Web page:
Around 1.8 trillion pieces of plastic have piled up in a stretch of the Pacific Ocean between Hawaii and California. The area is known as the Great Pacific Garbage Patch. According to a new study from the Ocean Cleanup foundation, the area is twice the size of Texas—or 16 times larger than previously thought.
To make this determination, researchers spent three years searching the seas for floating waste. They retrieved bottle caps, fishing nets, toys, and containers. In all, they gathered an estimated 80,000 tons of litter. That equals 250 pieces of trash for every person on the planet.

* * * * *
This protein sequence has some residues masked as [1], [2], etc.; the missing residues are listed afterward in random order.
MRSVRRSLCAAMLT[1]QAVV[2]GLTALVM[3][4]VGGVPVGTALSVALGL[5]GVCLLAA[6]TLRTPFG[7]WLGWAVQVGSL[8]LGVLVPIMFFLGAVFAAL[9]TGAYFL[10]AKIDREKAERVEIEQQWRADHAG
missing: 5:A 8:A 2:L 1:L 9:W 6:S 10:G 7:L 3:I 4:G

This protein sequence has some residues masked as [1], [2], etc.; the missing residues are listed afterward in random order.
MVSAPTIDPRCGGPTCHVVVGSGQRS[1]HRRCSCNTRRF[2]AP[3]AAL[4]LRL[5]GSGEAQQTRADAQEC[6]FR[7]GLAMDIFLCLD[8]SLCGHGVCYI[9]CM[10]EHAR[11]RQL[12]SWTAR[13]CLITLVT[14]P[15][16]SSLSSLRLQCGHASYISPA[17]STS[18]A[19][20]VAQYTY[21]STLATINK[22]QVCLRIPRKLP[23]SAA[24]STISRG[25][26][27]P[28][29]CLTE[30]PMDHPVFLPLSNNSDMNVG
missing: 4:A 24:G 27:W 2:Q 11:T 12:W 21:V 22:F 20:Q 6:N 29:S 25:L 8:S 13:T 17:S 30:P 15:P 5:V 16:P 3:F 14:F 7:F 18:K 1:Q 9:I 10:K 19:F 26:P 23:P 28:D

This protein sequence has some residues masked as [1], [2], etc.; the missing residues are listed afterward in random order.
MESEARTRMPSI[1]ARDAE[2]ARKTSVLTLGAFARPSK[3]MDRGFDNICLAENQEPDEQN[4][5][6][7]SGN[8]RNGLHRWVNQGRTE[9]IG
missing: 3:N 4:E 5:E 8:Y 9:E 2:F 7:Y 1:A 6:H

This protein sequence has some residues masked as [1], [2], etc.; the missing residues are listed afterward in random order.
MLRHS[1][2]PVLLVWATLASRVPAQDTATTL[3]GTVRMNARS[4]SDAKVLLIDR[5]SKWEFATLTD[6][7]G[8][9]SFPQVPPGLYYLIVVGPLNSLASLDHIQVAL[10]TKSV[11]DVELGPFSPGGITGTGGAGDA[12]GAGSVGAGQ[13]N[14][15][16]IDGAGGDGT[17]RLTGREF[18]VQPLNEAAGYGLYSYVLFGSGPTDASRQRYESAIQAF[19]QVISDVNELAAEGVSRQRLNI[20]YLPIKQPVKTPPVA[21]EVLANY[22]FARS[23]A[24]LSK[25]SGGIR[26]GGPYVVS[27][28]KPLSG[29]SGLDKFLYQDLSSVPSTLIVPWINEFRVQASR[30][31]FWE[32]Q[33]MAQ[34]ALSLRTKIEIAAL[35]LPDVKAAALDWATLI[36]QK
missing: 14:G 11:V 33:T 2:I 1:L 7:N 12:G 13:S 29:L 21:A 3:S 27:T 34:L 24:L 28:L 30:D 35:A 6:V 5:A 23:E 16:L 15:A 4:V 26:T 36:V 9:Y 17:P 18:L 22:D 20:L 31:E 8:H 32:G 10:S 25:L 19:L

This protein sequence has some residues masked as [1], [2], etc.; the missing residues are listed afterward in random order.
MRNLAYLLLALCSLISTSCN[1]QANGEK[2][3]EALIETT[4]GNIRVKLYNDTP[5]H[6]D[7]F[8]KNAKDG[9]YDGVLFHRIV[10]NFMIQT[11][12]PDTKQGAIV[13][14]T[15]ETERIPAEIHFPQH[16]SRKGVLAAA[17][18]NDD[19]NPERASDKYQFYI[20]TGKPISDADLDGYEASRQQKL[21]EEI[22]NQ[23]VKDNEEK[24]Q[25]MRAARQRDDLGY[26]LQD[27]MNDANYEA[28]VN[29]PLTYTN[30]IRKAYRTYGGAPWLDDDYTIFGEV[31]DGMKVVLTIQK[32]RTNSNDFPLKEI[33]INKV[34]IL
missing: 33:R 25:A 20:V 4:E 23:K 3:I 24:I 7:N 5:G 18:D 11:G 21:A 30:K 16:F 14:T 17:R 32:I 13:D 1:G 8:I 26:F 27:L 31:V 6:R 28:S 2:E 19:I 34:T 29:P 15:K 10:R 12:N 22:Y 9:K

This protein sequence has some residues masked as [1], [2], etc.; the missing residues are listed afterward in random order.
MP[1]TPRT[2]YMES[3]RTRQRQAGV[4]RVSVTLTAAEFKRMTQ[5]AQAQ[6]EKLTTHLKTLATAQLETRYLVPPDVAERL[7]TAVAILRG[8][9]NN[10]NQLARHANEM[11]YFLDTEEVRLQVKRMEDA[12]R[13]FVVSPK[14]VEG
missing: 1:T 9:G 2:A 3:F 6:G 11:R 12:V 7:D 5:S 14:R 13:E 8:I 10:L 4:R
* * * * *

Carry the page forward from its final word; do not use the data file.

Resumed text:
In the ocean, plastic breaks into smaller and smaller pieces over time. Eventually, the remaining waste floating in the Pacific will break down into tiny bits of plastic called microplastics. These particles are smaller than the width of a human hair. They are potentially harmful to fish and to humans. Microplastics have been found in the stomachs of fish for sale at supermarkets.
The Ocean Cleanup is calling on people around the world to stop the inflow of new plastic and to support efforts to remove “the existing mess.”